The consultant obstetrician and gynaecologist Keith Edmunds, who plans to fight for NHS funds to keep the centre open, said: 'We have helped between 30,000 and 40,000 women over the last 12 years . . . This is a very important service. When we started women did not know about hormone replacement therapy.'
Many women suffer distressing symptoms including palpitations, hot flushes and depression when they reach the menopause, usually about the age of 50. Hormone replacement therapy (HRT), through implants, pills or patches can alleviate the condition.
Mr Edmunds said that in recent years 'a vast number of women' had sought advice about HRT from GPs. 'If a woman has straightforward problems with the menopause, it can be managed by her doctor. But when it becomes more complicated and there are risk factors, you need expert advice. This will disappear if the NHS doesn't fund us.'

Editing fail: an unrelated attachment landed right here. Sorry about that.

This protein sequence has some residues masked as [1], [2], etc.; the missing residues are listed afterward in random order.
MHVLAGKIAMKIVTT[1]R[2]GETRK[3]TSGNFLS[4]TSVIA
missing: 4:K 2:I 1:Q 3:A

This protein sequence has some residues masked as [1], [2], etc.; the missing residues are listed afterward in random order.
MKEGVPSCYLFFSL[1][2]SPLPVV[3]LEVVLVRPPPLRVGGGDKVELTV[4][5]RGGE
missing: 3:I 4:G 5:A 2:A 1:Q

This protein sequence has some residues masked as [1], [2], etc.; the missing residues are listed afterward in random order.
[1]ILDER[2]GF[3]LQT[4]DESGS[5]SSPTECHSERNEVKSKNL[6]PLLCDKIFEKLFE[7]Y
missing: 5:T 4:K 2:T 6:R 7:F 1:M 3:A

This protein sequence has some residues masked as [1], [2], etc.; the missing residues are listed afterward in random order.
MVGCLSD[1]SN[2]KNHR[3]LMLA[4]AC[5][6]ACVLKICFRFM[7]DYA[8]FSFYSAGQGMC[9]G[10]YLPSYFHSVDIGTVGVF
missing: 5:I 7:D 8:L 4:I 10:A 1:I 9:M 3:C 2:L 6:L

The pioneering clinic has been run with research money from King's College hospital, in south London. Malcolm Whitehead, the hospital's world authority on gynaecological problems, said there are no more funds for the Queen Charlotte's clinic. And he believes the present trends in dealing with women's health are putting back progress 50 years.
Joan Jenkins, founder-president of Women's Health Concern, said: 'Many sufferers were neglected before specialist services became available.'Reuse content